Cap and Trade has taken some severe hits these past few weeks as Democrats confront the reality that the American public currently places climate change well behind the economy. However, a meeting today of senior White House staff with U.S. Climate Action Partnership, or USCAP- whose members include GE, Duke Energy (DUK), and Caterpillar (CAT)- indicates this is not a dead issue.
The participants in the meeting, which reportedly included Rahm Emanuel and CEOs, apparently all agree that a cap and trade program be passed as soon as possible. The USCAP program also includes a feature at odds with President Obama's stated plan- free allowances as opposed to auctioned allowances. No wonder USCAP would like to see this plan passed as soon as possible.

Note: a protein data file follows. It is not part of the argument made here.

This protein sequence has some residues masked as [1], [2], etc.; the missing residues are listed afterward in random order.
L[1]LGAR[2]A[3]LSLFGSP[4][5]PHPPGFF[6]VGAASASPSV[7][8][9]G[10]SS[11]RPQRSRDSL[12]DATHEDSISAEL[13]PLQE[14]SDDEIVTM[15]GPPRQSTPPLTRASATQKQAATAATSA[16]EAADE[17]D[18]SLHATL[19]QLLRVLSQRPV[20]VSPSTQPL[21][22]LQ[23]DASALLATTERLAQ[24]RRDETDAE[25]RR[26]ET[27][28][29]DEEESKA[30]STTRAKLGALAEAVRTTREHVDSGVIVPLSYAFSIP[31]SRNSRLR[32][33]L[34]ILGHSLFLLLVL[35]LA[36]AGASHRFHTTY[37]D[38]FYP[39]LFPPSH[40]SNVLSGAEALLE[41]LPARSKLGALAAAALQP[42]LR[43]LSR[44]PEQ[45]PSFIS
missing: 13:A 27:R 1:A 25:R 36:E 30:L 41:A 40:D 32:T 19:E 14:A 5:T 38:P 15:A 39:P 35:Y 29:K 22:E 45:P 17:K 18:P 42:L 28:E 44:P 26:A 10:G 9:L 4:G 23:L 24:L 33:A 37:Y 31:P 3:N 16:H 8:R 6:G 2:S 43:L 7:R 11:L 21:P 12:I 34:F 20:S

The allowances would allow utilities and major corporations to implement energy savings (driven in large part by the expected higher cost of fossil fuels) and then sell their excess allowances. The price for these allowances would be determined by some kind of board (or, alternatively, by an exchange).
The Obama plan would raise hundreds of billions of dollars to augment the budget. The USCAP plan would therefore provide billions of dollars of potential benefit to the members of USCAP that implement energy savings (and CO2 reduction, in theory). Yet, the USCAP plan also has features to avoid a "dash to (natural) gas".
My view- there is already sufficient incentive for CO2 reduction in the price of fossil fuels. Given that there is a growing consensus that there is no consensus on global warming, it is wiser to wait on taxing consumers to benefit bigger government, or bigger business.
Disclosure: No positions